Section: Physical Methods Item: Cervical Dislocation Current statements



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AVMA Euthanasia Guidelines – AAAP comments


SECTION: Physical Methods

Item: Cervical Dislocation

Current statements:

Cervical dislocation has been used for many years for euthanasia and, when performed by well-trained individuals, appears to be humane. However, there are few scientific studies available to confirm this observation. The method is used to euthanatize poultry other than turkeys, other small birds, mice, and immature rats and rabbits. Cervical dislocation does not cause immediate insensibility in turkeys (Erasmus, 2010). For mice and rats, the thumb and index finger are placed on either side of the neck at the base of the skull or, alternatively, a rod is pressed at the base of the skull. With the other hand, the base of the tail or the hind limbs are quickly pulled, causing separation of the cervical vertebrae from the skull. For immature rabbits, the head is held in one hand and the hind limbs in the other. The animal is stretched and the neck is hyperextended and dorsally twisted to separate the first cervical vertebra from the skull (Hughes, 1976; Clifford, 1984).

Data suggest that electrical activity in the brain persists for 13 seconds following cervical dislocation in rats (Vanderwolf, 1988), and unlike decapitation, rapid exsanguination does not contribute to loss of consciousness (Holson, 1992; Derr, 1991).

Advantages—(1) Cervical dislocation is a method that may induce rapid loss of consciousness (Iwarsson, 1993; Vanderwolf, 1988). (2) It does not chemically contaminate tissue. (3) It is rapidly accomplished.

Disadvantages—(1) Cervical dislocation may be aesthetically displeasing to personnel performing or observing the method. (2) Cervical dislocation requires mastering technical skills to ensure loss of consciousness is rapidly induced. (3) Its use for euthanasia is limited to poultry other than turkeys, other small birds, mice, and immature rats and rabbits.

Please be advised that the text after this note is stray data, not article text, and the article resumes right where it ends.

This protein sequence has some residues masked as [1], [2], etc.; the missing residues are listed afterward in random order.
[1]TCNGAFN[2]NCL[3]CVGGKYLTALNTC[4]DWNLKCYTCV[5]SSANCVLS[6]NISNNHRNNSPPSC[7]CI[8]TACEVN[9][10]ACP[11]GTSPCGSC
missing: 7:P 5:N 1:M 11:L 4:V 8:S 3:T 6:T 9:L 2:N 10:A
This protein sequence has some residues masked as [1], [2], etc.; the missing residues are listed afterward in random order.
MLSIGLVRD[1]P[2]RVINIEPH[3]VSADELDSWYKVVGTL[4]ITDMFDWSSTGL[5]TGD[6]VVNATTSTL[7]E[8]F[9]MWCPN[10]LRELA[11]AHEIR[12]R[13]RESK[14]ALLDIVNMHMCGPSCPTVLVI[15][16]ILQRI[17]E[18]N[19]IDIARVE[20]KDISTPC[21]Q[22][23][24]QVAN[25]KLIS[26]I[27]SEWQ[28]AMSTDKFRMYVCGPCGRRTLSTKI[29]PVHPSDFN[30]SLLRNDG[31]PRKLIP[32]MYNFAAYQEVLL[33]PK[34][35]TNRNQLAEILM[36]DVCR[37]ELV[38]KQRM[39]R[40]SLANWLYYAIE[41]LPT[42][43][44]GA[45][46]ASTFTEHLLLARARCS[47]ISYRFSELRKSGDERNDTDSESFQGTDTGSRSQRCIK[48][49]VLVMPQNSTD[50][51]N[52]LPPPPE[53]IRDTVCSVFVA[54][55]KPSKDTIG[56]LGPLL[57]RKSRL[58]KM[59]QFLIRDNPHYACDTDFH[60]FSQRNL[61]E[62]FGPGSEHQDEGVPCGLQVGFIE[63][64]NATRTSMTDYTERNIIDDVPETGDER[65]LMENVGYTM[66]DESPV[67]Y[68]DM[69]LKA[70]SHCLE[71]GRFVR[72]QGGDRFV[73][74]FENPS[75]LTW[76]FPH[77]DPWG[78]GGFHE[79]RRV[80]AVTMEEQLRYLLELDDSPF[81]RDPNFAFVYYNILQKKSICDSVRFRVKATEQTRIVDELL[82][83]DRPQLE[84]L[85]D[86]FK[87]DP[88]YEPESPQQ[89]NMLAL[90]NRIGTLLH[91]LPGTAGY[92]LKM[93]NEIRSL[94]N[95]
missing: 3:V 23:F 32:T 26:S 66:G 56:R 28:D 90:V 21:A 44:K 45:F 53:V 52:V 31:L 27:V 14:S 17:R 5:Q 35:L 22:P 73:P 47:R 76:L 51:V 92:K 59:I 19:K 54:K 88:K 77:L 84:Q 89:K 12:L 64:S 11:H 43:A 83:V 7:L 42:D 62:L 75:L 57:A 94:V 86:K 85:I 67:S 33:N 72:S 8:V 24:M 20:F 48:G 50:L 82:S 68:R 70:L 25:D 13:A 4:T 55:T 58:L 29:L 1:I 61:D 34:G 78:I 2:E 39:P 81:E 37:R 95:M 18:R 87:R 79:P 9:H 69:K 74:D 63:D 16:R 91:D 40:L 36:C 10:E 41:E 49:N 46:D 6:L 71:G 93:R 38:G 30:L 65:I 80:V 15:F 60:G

Recommendations—Manual cervical dislocation is a humane method for euthanasia of poultry other than turkeys, other small birds, mice, rats weighing < 200 g, and rabbits weighing < 1 kg when performed by individuals with a demonstrated high degree of technical proficiency. In lieu of demonstrated technical competency, animals must be unconscious or anesthetized prior to cervical dislocation. The need for technical competency is greater for heavy rats and rabbits, in which the large muscle mass in the cervical region makes manual cervical dislocation physically more difficult (Keller, 1982). In research settings, this method should be used only when scientifically justified by the user and approved by the Institutional Animal Care and Use Committee.

Those responsible for the use of this method must ensure that personnel performing cervical dislocation have been properly trained and consistently apply it humanely and effectively.



Suggested changes from AAAP:

Cervical dislocation has been used for many years for euthanasia and, when performed by well-trained individuals, appears to be humane. However, there are few scientific studies available to confirm this observation. The method is used to euthanatize poultry other than turkeys, other small birds, mice, and immature rats and rabbits. Cervical dislocation does not cause immediate insensibility in turkeys (Erasmus, 2010). For poultry, the thumb and index finger are placed on either side of the neck of the bird at the base of the skull. Both legs (and feet) should be held with the other hand. The neck of the bird should then be manually stretched and then rotated with dorsal flexion in a swift and continuous motion to separate the cervical vertebrae from the skull. For mice and rats, the thumb and index finger are placed on either side of the neck at the base of the skull or, alternatively, a rod is pressed at the base of the skull. With the other hand, the base of the tail or the hind limbs are quickly pulled, causing separation of the cervical vertebrae from the skull. For immature rabbits, the head is held in one hand and the hind limbs in the other. The animal is stretched and the neck is hyperextended and dorsally twisted to separate the first cervical vertebra from the skull (Hughes, 1976; Clifford, 1984).